We can bet that for 2021, our food import bill will be another record, especially with the currency exchange, which is seeing a weaker ringgit.
The food import bill has been climbing over the years and it is most unfortunate that our Members of Parliament, regardless of their political parties, have shown little interest.
It reflects the quality of many MPs we have, unfortunately, and we are expected to place our future in their hands. The trivial matters they are raising are simply cringeworthy.
One would have expected a former prime minister like Tun Dr Mahathir Mohamad to set a better example but he is caught in a time warp with his racial prejudices and failed formula.
Worse, his recent controversial remarks have further eroded his legacy.
Love him or loathe him, he has done so much for Malaysia but he must learn to leave the stage.
Dr Mahathir should be giving advice and support to the new crop of leaders with his vast experience and knowledge, and not undermine them.
And the point is really this – Dr Mahathir neglected agriculture and food production under his 22-year tenure with him prioritising manufacturing, including car making, which turned out to be a disaster.
There has never been any serious focus on agriculture and aquaculture to rejuvenate our food-based sectors, even now, with the digital and technological adoption of drones, precision farming, sensors and other tools.
Only 28% of our population are involved in agriculture and they are, on average, 60 years old, according to Mardi.
We can and will do well if there is the right level of investment and support. Malaysia will only slide if we tie everything to race, because everything will fall into place if there is good business, and everyone will benefit.
The Sekinchan padi farmers in Selangor are certainly a fine example.
Where once there was only empty land, its vast, well-irrigated and organised paddy fields now produce one of the highest yields of rice in the country.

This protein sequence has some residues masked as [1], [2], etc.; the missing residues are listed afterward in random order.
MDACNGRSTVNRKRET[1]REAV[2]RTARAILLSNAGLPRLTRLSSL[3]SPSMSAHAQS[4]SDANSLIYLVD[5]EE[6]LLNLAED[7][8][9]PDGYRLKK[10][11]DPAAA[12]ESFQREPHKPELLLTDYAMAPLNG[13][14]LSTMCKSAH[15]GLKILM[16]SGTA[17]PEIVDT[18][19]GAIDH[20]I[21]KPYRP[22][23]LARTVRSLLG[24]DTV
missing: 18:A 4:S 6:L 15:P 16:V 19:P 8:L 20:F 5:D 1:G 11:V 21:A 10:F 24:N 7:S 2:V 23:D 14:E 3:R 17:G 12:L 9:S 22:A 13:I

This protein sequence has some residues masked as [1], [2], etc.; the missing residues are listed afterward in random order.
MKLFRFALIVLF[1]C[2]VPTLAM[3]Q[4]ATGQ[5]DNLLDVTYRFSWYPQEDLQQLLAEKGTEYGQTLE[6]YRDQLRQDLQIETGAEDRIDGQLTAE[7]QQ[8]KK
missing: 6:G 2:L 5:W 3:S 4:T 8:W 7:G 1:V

It is a good study of how government agencies and farmers have worked well together for Malaysia, proving agriculture is possible, and Sekinchan has even pushed up the value chain, throwing in tourism as a product.
Malaysia may be a small country, with precious land already taken up by palm oil and now, durian plantation, but there is nothing stopping us from investing in food production in other countries, which is what China is doing.
Between 2000 and 2018, China purchased an estimated 3.2 million hectares of land abroad for food production including cattle businesses, making it one of the largest buyers in the world.
It even invested in food production in the United States, including in one case, a US$1 trillion takeover of the American Smithfield Foods.
The reality is that food crops are a lot harder to plant and maintain compared to oil palm with a 25-year life span tree, while most food crops take only a few months to a few years.
But our population will hit 37 million by 2030 and alarmingly, our self-sufficiency level (SSL) of food crops has continued to drop drastically, and it will take its toll mostly on the B50 group.
Our politicians need to wake up, stop focusing on inconsequential issues and unnecessary mega projects that cost billions, when there are plenty of urgent matters that need our attention.
And food security is really top priority.
Wong Chun Wai began his career as a journalist in Penang, and has served The Star for over 35 years in various capacities and roles. He is now group editorial and corporate affairs adviser to the group, after having served as group managing director/chief executive officer. On The Beat made its debut on Feb 23 1997 and Chun Wai has penned the column weekly without a break, except for the occasional press holiday when the paper was not published. In May 2011, a compilation of selected articles of On The Beat was published as a book and launched in conjunction with his 50th birthday. Chun Wai also comments on current issues in The Star.